HSxPA and the enterprise
Wireless data services over 3G have gained credibility among business users in recent months, with the arrival of HSDPA and variants that have improved throughput performance coupled with improved coverage.
It has become commonplace in many circles to regard Wi-Fi as the standard by which the transport of corporate mobile data must be judged, and to consider WiMax, in its eventual mobile form, as its probable successor.
The mobile phone network operator community, however, has other ideas, and has recently been putting some heat under 3G-based alternatives. High-Speed Downlink Packet Access (HSDPA) in particular has been in the news over the last few months as a procession of smartphone vendors follow laptop makers such as Dell in embedding the high-speed download technology into their products.
So what sort of credence should enterprise buyers attach to HSDPA, and High-Speed Uplink Packet Access (HSUPA), its data upload cousin set to hit the market later this year (referred to jointly as HSxPA)? Can mobile operators ever really enjoy any kind of profile in a data networking environment, outside of their voice comfort zone? Or will 3G and its derivatives only be of use when users are beyond the reach of a Wi-Fi hotspot?
If corporate environments are the battleground, then mobile operators are already forming a beachhead, says Tom Quirke, Motorola's director of GSM and HSxPA marketing.
"According to our information, 30 per cent of business GSM calls are made indoors, as well as some 70 per cent of 3G data traffic transmissions," he told us. "This is creating quite a challenge for mobile operators, who are primarily geared up for outdoor traffic. While clearly taking a lot of traffic away from fixed operators, mobile players are facing a lot of capacity issues indoors, especially on the data side. Going forward, HSxPA technology will solve those issues."
Broadband credentials With HSDPA already delivering between seven to 10 times the performance of standard UMTS data transfer, its mobile data credentials are already plain to see, says Quirke.
"You can already download data at 14.4Mbps per cell," he said. "This has got huge implications for usage and the amount of traffic that can be handled in that cell, in other words within an office building. The next big jump is HSUPA, which is going to happen late next year or in early 2008."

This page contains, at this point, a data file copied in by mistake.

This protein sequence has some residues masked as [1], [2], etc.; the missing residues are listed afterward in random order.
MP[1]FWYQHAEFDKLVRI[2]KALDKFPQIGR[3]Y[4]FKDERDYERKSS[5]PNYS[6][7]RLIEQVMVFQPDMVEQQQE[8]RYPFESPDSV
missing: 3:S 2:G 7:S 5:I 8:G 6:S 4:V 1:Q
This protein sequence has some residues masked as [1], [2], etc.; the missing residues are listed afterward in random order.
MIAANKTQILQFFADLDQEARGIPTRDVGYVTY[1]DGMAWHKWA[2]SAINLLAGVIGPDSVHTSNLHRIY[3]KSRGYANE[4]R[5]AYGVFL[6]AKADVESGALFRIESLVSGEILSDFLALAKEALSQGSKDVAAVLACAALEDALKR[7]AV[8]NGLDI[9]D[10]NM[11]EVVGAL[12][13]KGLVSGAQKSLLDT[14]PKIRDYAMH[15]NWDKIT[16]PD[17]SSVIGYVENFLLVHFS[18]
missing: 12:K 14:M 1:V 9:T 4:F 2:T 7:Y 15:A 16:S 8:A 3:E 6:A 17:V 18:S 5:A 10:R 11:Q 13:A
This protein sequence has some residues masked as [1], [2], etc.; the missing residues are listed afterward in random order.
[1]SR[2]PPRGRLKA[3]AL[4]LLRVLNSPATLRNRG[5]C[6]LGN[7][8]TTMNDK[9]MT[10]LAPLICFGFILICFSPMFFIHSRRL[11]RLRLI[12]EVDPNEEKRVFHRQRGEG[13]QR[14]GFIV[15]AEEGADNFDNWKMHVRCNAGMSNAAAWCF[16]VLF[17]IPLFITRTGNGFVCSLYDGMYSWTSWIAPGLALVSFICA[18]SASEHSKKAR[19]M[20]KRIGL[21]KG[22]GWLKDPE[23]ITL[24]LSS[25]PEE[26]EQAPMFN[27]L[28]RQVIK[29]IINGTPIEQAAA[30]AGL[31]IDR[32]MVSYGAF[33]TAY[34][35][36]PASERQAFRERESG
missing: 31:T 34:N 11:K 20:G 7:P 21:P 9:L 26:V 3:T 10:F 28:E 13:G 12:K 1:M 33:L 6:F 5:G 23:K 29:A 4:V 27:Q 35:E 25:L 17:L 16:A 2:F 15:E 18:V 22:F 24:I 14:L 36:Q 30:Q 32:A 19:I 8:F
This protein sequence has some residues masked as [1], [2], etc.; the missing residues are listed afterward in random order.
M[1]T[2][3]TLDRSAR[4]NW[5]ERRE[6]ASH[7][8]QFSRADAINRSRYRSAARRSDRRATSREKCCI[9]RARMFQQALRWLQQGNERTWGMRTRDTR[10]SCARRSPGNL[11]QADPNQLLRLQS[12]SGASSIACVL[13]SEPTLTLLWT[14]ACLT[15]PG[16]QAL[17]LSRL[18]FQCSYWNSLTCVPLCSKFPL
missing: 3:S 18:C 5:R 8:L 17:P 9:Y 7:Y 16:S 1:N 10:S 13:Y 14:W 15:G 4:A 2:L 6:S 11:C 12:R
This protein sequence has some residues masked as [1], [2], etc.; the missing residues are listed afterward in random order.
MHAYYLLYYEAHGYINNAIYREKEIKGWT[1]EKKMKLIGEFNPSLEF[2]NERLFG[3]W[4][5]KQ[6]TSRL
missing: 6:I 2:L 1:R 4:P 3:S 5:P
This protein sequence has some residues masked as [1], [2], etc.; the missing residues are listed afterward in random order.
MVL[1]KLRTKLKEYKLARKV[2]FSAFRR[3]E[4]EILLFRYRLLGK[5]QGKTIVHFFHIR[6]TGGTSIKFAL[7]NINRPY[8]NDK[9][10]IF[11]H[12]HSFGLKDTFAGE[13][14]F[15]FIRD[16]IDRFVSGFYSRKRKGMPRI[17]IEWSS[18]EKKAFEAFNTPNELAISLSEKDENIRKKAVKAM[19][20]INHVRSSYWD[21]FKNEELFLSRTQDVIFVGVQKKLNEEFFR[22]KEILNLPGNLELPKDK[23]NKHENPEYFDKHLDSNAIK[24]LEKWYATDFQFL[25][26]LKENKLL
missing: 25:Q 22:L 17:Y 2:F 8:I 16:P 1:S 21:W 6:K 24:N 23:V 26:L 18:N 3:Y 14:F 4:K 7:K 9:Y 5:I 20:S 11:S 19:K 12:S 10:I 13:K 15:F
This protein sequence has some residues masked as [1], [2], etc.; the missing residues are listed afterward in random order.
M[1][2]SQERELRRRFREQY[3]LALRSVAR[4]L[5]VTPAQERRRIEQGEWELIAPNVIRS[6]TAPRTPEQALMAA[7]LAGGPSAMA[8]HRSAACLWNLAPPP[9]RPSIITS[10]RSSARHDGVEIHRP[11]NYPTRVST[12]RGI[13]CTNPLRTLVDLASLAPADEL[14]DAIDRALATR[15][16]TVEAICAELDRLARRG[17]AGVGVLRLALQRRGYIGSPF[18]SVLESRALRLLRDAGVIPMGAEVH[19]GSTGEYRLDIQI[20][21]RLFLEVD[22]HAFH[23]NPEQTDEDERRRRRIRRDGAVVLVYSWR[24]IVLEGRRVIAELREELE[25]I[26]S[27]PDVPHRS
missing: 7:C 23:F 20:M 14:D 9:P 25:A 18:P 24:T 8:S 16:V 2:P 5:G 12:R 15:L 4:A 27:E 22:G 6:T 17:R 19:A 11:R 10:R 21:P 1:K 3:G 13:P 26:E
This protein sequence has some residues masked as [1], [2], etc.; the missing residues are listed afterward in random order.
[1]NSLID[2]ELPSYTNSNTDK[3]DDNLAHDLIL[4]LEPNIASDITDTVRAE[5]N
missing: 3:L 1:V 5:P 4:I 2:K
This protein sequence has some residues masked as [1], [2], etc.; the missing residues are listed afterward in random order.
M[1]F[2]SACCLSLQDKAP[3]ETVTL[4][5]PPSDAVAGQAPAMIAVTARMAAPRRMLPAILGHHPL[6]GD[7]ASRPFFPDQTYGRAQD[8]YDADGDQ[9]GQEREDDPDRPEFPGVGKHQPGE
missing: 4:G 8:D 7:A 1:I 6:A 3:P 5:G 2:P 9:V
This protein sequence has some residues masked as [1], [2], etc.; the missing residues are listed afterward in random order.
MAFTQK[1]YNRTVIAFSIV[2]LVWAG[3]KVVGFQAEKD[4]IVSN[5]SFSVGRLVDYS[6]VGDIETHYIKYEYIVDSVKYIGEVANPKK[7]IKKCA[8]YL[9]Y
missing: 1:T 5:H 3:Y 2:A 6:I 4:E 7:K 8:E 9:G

HSUPA will allow users to upload files at the same speed they can download them: "At the moment uploads are restricted to 2Mbps. So you can see it will provide a lot of rivalry to WiMax in terms of speed and capacity. I should add that the increase in upload speed is not going to need any change in infrastructure."
"Of course it's not all about phones," Quirke points out. "Suppliers like Dell are putting HSDPA on laptops. This is all a bit of a culture shock for the operators. They've not all realised that they're dealing with a market where you've got to get things right first time. They are suddenly talking to customers who expect everything to work right from the outset."
The battle lines between mobile operators and service providers with a data centric background are drawn, says Quirke.
"The mobile guys are facing rivalry from the fixed operators for a start, he says. "Mobile providers are coming from outside the building looking in. The fixed guys are inside the building already looking out. They are looking to reclaim some of the traffic lost to mobile operators, and high-speed mobile data is going to be a key battleground."
Backing a winner Network managers may well feel that it's a battleground where they too could end up as losers, by failing to pick a standard with long term staying power.
In the short term, the strengths and weaknesses of next generation cellular broadband are fairly easy to list. On the downside, technologies like HSxPA have been a long time in the works with a lot said and written against little concrete implementation.
"The key reasons for previously slow uptake of [3G data services] include the clunkiness of data-enabled devices, complicated tariffs and slow speeds," concedes Jote Bassi, data marketing manager for T-Mobile UK.
He also points to historically slow access speeds, easily affected by the number of users. "But of course this is something that network planners are aware of and look to constantly improve," he says.